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    Tailoring, Horses

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  1. Looks like an interlock topstitch on a shuttle stitch seam. Common on old jersey sportswear, but in that application you have a spreader thread on top If you look closely it looks as if there are loops on the wrong side typical of chainsewing machines. Union special made feed up the arm machines for top stitching seams like this, i.e. needle plates, feed dogs and presser feet for shaping the seam allowance like this. Never seen it in leather though but the machines are more than capable of garment weight leather.
  2. In those small concentrations (i.e. 5%) it is not harmful. It is harmful to some chrometanned. Not veg tan.
  3. Its for wax container on machine. I do't like nears foot oil. Or any oil on leather.
  4. Hi. I tried buying wax solution to no avail (without ordering from the US). I would like to avoid solvents so I did a 5 minute google "research". It turned out borax can emulsify beeswax. Since I have no impulse control whatsoever I made some emulsion. I'm gonna test it in my machine later. A bit thicker than water, like cream. What I did was: -one part bees wax -one part 10% (by weight) borax solution. I used tap water, probably better with distilled. Heat both, until the wax has melted in a water bath. Recipe said to 70 degrees centigrade (no idea what that is in freedom units™️) but my wax melted at 78 degrees. In a third likewise heated container mix the two under vigorous stirring. Keep stirring until 40 degrees centigrade. Obviously it's an emulsion, just gotta test if it's good as a wax. Please try and see if it works for you.
  5. Yes, needle feed. Also has a little extra guide bar below the needle plate which pushes on the needle. The bobins are like a small thread spool. Two discs on a hollow axle. I can make a video when I get the time. Max. Stitch length is rather short, about 6-7 mm. Foot lift is good tho.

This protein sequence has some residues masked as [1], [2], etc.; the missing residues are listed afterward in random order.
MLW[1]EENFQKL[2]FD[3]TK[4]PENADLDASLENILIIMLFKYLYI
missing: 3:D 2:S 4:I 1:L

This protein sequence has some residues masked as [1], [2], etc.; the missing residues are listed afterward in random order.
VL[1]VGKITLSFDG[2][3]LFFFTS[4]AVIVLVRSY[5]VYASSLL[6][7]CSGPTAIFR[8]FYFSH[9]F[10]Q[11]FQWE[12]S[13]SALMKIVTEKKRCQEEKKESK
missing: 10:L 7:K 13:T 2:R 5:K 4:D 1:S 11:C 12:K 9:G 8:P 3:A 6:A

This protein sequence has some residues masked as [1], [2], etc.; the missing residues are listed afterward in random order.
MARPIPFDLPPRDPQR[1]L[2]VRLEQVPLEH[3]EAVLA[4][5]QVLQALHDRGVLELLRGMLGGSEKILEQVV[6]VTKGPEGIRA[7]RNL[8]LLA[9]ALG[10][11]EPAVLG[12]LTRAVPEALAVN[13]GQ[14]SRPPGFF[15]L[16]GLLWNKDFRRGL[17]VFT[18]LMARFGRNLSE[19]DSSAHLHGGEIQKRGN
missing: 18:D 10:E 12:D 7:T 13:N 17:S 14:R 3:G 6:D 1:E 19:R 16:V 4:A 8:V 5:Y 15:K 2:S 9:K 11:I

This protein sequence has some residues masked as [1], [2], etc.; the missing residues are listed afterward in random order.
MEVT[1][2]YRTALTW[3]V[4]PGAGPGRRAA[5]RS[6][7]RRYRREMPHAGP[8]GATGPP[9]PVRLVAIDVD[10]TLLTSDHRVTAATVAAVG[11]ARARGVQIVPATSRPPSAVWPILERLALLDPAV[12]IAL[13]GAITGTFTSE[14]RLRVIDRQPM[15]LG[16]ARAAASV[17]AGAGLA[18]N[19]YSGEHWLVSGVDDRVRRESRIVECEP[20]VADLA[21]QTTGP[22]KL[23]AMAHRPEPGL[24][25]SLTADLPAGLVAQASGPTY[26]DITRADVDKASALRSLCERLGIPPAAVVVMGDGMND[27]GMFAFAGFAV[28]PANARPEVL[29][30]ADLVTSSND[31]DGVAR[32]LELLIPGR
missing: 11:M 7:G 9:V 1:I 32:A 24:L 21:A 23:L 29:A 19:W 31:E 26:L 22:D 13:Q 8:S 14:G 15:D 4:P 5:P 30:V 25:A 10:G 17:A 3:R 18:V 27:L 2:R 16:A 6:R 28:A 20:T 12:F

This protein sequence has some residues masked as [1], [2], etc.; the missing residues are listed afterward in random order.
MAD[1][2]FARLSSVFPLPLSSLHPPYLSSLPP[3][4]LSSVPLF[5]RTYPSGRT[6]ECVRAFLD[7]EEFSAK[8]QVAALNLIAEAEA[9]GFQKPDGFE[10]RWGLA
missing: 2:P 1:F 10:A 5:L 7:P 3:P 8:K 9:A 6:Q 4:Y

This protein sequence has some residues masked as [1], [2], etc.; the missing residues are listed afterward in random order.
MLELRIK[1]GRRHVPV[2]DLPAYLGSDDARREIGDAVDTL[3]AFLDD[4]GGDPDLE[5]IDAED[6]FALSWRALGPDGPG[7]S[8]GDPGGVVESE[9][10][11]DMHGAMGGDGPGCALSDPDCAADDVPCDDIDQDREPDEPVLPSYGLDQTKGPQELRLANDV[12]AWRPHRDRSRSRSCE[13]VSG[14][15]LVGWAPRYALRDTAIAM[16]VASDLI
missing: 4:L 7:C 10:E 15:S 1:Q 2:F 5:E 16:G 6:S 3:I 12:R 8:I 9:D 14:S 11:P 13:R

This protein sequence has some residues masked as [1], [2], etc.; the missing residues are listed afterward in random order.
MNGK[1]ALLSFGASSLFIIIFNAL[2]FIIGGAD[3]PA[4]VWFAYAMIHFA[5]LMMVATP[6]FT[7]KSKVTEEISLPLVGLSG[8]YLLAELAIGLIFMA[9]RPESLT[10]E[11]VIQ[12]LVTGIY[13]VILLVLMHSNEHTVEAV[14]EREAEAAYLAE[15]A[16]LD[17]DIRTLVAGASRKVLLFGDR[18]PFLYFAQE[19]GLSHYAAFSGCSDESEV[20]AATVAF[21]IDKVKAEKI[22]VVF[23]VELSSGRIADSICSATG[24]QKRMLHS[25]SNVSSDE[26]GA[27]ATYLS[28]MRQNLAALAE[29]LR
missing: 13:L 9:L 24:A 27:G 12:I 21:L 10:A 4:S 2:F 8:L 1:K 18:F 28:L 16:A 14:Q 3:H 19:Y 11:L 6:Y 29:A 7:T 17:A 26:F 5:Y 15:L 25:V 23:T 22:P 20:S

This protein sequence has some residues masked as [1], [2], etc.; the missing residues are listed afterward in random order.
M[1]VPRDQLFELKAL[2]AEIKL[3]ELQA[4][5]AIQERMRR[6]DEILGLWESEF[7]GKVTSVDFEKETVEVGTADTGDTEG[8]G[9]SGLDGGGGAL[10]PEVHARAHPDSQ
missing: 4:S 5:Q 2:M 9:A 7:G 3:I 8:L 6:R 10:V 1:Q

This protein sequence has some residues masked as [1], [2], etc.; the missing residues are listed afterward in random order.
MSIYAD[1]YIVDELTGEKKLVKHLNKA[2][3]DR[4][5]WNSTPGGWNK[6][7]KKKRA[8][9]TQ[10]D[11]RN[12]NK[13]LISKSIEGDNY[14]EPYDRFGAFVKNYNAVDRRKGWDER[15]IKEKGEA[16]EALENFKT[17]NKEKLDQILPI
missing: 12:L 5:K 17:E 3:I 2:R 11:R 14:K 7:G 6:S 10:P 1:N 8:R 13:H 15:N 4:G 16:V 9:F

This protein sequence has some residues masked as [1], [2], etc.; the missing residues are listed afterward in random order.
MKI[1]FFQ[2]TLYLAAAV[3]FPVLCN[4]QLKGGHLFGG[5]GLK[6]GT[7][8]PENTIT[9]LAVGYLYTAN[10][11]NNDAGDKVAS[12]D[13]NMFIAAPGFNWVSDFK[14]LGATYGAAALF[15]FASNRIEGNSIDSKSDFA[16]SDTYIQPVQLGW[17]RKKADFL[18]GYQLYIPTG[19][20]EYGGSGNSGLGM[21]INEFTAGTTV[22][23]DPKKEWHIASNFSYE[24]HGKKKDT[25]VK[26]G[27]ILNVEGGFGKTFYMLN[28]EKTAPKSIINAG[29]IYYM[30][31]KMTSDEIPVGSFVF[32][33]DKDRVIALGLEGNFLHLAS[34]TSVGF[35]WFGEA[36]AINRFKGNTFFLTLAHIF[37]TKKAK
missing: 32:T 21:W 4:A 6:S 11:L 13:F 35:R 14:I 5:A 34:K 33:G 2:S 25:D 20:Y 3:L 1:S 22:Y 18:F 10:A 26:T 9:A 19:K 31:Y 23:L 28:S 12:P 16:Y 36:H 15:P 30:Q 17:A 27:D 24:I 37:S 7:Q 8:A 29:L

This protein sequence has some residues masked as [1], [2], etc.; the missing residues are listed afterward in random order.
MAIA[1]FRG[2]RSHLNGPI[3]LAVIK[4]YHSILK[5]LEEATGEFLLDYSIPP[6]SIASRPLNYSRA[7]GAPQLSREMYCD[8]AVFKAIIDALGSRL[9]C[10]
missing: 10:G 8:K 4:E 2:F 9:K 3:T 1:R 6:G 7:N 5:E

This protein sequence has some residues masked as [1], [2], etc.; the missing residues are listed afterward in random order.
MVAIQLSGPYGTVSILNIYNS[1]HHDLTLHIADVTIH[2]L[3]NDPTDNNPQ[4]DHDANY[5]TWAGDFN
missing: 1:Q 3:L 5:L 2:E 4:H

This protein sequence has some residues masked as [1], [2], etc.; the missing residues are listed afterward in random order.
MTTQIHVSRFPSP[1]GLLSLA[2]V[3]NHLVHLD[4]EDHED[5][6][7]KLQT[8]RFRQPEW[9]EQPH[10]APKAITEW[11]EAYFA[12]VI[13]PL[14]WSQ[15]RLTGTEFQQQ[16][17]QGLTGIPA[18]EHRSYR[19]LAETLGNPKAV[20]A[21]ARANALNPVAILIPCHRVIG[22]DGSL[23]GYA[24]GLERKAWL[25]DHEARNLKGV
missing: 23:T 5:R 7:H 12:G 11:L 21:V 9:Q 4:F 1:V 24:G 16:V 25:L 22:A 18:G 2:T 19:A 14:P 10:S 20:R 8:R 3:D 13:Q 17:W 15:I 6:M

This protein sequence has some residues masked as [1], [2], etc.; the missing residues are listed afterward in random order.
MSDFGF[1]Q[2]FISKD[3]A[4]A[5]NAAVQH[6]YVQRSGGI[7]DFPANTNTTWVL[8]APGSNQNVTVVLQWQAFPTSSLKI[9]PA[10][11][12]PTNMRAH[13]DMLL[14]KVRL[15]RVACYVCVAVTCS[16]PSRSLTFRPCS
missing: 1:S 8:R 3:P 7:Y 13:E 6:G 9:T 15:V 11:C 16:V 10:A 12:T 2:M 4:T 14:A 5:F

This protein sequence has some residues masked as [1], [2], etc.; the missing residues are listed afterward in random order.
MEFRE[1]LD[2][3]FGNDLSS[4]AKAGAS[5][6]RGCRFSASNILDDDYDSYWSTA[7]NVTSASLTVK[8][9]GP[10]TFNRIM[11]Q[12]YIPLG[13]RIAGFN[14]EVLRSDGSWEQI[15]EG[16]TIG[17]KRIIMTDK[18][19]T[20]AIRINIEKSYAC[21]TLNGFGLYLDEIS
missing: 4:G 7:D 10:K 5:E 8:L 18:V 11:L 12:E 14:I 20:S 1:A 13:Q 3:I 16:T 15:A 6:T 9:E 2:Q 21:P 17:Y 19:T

6. Yes, excellent. Thanks to the manual I managed to get mine up and running. Or, maybe more like I prioritised it. Now I need a supply of needles. I'm running low on 45 degree cutting point needles. Attached a photo of my machine. (Annoying file size limit, we're not living in the age of fax modems anymore). Not my fudgy looking weld on the cracked base! I can do it better than that!
  7. @samadlingtonleather Yes please do that. Sent you a pm with my mail
  8. Wizcrafts, all your positive response in virtually EVERY thread on needle and awl machine is about to hurt my economy, my relation and my peace of mind.
  9. Thank you for answers. I will try. I have an australian stock saddle with a attachment thingy for a crupper. I think it will help my saddle from creeping forward during steep descents. Yes, I also need to awl it and restuff it.
  10. Hello, I'm looking for patterns for a crupper. Does anyone have one?
  11. I'm still trying to find a manual for BUSM pilot sewing machine. Anyone?
  12. Heinke or Martin/Price. Hasluck I have.
  13. Singer industrial has most manuals and part lists online.
  14. I operate and manage a knitting mill as my 'day job', we use a lot of binders for various seaming operations on knitted apparel. From my experience, there is no field where the old saying 'you get what you pay for' is more true than binders. The amount of time I've spent desperately trying to file, bend and braze bad binders is something I would like not to Think off. We only buy suisei (japan) or rimoldi (italy) these days. Make sure you buy the right 'gauge' for what you're gonna sew. Otherwise the tape will cause a drag, and you will get a really bad finish. On Machines for knits there is almost Always a differential that you can adjust to somewhat counter the drag from the tape, but it can't rectify even modest faults caused by bad binders. We buy some from college sewing machine parts as mentioned above. They're a real gem for sure. We also deal a bit with local machine dealers, not really good prices, but we get binders that do exactly what we want them to do, and they can be used 12+ hours a day without moving around, causing drags, or even worse, production stops. We also want to have local machine businesses around, so by buying locally we're voting with our wallets. Long time ago when I started out I bought a few cheap binders without really knowing what I was gonna use them for, they're all scrapped now. No use. If you're sewing as a hobby, by all means, go ahead and buy a few cheap ones to figure out your needs, but if you're serious and wanna do it as a business, I can't see any other way than forking out for professional Tools. We have made a few ourselves, but to be honest, it's cheaper to have them custom made than to make them ourselves, at least for us. (My browser keeps capitalising random Words, sorry for that)
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